Class03 Answer:

Use Linear Algebra to fit a line to GSPC 2016 price points

I use NumPy, Pandas below.


"""
class03p13.py

This script should use Linear Algebra to find beta of a fitted line.
ref:
http://www.ml4.us/class03/pdf1.png
http://www.stat.purdue.edu/~jennings/stat514/stat512notes/topic3.pdf
"""

import pandas as pd
import numpy  as np

csvfile   = 'http://spy611.com/csv/allpredictions.csv'
cp_df     = pd.read_csv(csvfile).sort_values(['cdate'])
cp2016_sr = (cp_df.cdate > '2016') & (cp_df.cdate < '2017')
cp2016_df = cp_df[['cdate','cp']][cp2016_sr]

def colvec(arylst):
    # This should help me create column vectors from arrays or lists:
    return np.array(arylst).reshape((len(arylst),1))

# Study bottom of this image:
# http://www.ml4.us/class03/pdf1.png
# Y is easy to get, I should get Y first.
# I should transform the prices into a column vector of y-values:
yvals_a = colvec(cp2016_df.cp)
# Next I should work with X.

# I simplify; X-values are simple integers starting at 0:
x_a = colvec(range(len(cp2016_df)))
# Notice that I reshaped it into a column.
# Above pdf asks me to pre-pend a column vector of ones:

ones_l  = [1]*len(cp2016_df)
ones_a  = colvec(ones_l)

# I should build xvals_a from column of ones then integers:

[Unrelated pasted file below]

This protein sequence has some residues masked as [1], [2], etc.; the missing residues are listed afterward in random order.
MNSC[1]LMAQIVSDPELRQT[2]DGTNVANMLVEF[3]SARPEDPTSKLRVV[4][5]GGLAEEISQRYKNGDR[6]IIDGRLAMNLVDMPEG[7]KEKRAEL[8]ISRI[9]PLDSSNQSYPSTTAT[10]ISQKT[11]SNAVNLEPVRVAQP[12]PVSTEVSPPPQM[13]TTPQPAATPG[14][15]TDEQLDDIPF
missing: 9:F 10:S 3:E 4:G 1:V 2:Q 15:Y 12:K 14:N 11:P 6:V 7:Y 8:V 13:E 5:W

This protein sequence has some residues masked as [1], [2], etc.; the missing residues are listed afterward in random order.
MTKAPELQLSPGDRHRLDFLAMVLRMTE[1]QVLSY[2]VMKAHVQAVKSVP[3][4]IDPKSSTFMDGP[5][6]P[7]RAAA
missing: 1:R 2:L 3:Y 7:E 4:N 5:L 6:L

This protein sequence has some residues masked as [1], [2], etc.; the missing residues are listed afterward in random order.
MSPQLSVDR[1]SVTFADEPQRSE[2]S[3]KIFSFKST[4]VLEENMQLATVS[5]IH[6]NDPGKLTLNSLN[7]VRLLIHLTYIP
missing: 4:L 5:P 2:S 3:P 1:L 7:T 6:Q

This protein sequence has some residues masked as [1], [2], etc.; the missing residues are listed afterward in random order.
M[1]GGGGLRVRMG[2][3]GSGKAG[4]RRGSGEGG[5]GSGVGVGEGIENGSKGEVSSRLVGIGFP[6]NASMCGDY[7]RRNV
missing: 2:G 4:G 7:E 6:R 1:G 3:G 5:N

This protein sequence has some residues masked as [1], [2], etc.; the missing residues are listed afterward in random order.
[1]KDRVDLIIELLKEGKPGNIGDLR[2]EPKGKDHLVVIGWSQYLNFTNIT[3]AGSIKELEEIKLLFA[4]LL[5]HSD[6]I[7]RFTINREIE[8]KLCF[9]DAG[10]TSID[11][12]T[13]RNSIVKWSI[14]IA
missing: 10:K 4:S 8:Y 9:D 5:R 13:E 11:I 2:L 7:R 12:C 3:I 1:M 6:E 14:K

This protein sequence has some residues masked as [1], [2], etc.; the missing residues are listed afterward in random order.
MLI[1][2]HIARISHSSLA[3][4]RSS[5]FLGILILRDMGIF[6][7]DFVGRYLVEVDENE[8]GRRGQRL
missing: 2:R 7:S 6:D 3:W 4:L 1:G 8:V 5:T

xvals_a = np.hstack((ones_a,x_a))

# Now, I have X and Y, I should implement Linear Algebra with NumPy:
lhs_a = np.linalg.pinv(np.matmul(xvals_a.T,xvals_a))

rhs_a    = np.matmul(xvals_a.T,yvals_a)

beta_a   = np.matmul(lhs_a,rhs_a)
# refer to http://www.ml4.us/class03/pdf1.png

print('Beta for a line fitted to the GSPC prices is this:')
print(beta_a)

'bye'

I ran the above script and saw this:


dan@h79:~/ml4/public/class03demos $ python class03p13.py
Beta for a line fitted to the GSPC prices is this:
[[  1.93878278e+03]
 [  1.24198003e+00]]
dan@h79:~/ml4/public/class03demos $ 
dan@h79:~/ml4/public/class03demos $

Now that I have beta, I can calculate a prediction:


"""
class03p14.py

This script should calculate a prediction.

I should predict the price 70 days after the first price.

ref:
http://www.ml4.us/class03/pdf1.png
http://www.stat.purdue.edu/~jennings/stat514/stat512notes/topic3.pdf
"""

import numpy  as np

beta_l = [[1.93878278e+03], [1.24198003e+00]]

# The first column of X-matrix is always 1:
xval_l = [[1,70]]

yhat_f = np.matmul(xval_l,beta_l)

print('I predict the price 70 days after the first price to be:')
print(yhat_f)

print('Using scalars, I predict the price 70 days after the first price to be:')
m       = 1.24198003
x       = 70
b       = 1938.78278
yhat2_f = m*x + b
print(yhat2_f)

'bye'

Prediction:

dan@h79:~/ml4/public/class03demos $ python class03p14.py
I predict the price 70 days after the first price to be:
[[ 2025.7213821]]
Using scalars, I predict the price 70 days after the first price to be:
2025.7213821
dan@h79:~/ml4/public/class03demos $
dan@h79:~/ml4/public/class03demos $

Class03 Lab


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